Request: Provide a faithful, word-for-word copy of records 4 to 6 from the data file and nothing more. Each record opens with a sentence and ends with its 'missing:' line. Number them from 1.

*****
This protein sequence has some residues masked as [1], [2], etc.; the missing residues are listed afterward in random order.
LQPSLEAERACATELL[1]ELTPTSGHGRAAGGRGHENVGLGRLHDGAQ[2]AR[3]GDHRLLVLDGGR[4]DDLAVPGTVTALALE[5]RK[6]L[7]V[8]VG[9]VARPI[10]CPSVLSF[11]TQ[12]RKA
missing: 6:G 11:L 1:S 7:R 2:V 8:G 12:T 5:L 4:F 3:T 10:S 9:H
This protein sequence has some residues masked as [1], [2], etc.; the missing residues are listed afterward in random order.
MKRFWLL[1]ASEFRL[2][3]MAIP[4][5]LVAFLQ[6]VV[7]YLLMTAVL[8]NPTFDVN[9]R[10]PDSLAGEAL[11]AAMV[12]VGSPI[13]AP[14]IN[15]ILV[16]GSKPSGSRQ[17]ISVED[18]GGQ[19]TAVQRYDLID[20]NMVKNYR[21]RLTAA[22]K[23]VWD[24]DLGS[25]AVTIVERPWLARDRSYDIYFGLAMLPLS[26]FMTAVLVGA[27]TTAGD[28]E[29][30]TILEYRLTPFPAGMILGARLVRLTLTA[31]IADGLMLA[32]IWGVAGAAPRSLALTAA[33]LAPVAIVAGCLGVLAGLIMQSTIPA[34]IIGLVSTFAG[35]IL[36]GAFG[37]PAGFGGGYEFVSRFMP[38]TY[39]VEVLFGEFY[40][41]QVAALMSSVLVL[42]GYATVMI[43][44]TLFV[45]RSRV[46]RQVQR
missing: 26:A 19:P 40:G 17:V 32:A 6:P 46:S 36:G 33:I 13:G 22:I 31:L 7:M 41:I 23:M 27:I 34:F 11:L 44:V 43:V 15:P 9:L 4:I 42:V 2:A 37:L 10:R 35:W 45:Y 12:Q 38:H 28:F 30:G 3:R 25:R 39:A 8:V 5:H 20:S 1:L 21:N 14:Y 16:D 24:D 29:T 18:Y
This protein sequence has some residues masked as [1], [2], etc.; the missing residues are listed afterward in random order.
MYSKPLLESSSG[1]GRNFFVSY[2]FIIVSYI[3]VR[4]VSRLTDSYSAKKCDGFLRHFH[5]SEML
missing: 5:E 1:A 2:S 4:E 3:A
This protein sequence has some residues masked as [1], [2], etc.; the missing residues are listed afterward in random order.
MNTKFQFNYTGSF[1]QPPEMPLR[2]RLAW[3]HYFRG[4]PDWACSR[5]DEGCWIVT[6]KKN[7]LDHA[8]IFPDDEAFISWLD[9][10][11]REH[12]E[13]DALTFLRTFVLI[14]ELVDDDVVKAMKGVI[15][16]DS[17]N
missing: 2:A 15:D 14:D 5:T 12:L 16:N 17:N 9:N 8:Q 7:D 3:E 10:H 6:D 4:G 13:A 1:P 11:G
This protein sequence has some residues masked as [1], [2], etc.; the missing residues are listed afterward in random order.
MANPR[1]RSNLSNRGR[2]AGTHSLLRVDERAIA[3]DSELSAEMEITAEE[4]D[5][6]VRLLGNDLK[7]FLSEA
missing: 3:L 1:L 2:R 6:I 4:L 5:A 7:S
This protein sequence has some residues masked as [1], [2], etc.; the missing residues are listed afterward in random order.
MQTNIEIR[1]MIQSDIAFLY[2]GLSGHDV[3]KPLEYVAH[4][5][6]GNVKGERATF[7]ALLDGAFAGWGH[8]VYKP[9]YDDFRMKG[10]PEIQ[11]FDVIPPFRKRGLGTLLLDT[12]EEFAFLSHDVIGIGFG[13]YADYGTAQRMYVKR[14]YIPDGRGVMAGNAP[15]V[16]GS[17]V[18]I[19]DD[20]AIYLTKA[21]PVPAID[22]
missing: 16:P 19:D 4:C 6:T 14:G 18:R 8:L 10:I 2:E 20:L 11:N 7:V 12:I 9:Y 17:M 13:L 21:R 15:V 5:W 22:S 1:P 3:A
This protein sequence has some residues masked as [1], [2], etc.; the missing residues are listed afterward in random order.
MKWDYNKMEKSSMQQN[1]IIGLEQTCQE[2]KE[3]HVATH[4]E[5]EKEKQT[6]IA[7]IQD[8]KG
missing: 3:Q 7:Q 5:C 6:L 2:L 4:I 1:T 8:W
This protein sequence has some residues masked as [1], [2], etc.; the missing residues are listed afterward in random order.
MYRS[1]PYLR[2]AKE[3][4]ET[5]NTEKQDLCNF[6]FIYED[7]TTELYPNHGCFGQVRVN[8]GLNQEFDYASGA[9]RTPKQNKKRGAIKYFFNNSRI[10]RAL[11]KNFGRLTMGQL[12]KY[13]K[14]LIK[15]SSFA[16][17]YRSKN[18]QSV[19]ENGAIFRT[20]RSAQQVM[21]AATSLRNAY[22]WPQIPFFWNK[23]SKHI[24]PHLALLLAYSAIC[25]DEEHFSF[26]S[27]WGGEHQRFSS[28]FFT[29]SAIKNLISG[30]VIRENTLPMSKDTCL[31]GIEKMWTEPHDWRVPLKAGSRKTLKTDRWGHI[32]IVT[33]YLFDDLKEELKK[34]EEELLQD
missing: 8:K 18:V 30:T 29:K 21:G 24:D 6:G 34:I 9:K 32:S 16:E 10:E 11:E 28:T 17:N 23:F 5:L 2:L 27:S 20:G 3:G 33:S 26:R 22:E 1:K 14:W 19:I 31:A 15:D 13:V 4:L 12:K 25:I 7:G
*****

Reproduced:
This protein sequence has some residues masked as [1], [2], etc.; the missing residues are listed afterward in random order.
MNTKFQFNYTGSF[1]QPPEMPLR[2]RLAW[3]HYFRG[4]PDWACSR[5]DEGCWIVT[6]KKN[7]LDHA[8]IFPDDEAFISWLD[9][10][11]REH[12]E[13]DALTFLRTFVLI[14]ELVDDDVVKAMKGVI[15][16]DS[17]N
missing: 2:A 15:D 14:D 5:T 12:L 16:N 17:N 9:N 8:Q 7:D 3:E 10:H 6:D 4:G 13:A 1:P 11:G
This protein sequence has some residues masked as [1], [2], etc.; the missing residues are listed afterward in random order.
MANPR[1]RSNLSNRGR[2]AGTHSLLRVDERAIA[3]DSELSAEMEITAEE[4]D[5][6]VRLLGNDLK[7]FLSEA
missing: 3:L 1:L 2:R 6:I 4:L 5:A 7:S
This protein sequence has some residues masked as [1], [2], etc.; the missing residues are listed afterward in random order.
MQTNIEIR[1]MIQSDIAFLY[2]GLSGHDV[3]KPLEYVAH[4][5][6]GNVKGERATF[7]ALLDGAFAGWGH[8]VYKP[9]YDDFRMKG[10]PEIQ[11]FDVIPPFRKRGLGTLLLDT[12]EEFAFLSHDVIGIGFG[13]YADYGTAQRMYVKR[14]YIPDGRGVMAGNAP[15]V[16]GS[17]V[18]I[19]DD[20]AIYLTKA[21]PVPAID[22]
missing: 16:P 19:D 4:C 6:T 14:G 18:R 8:L 10:I 2:E 20:L 11:N 7:V 12:I 9:Y 17:M 13:L 21:R 15:V 5:W 22:S 1:P 3:A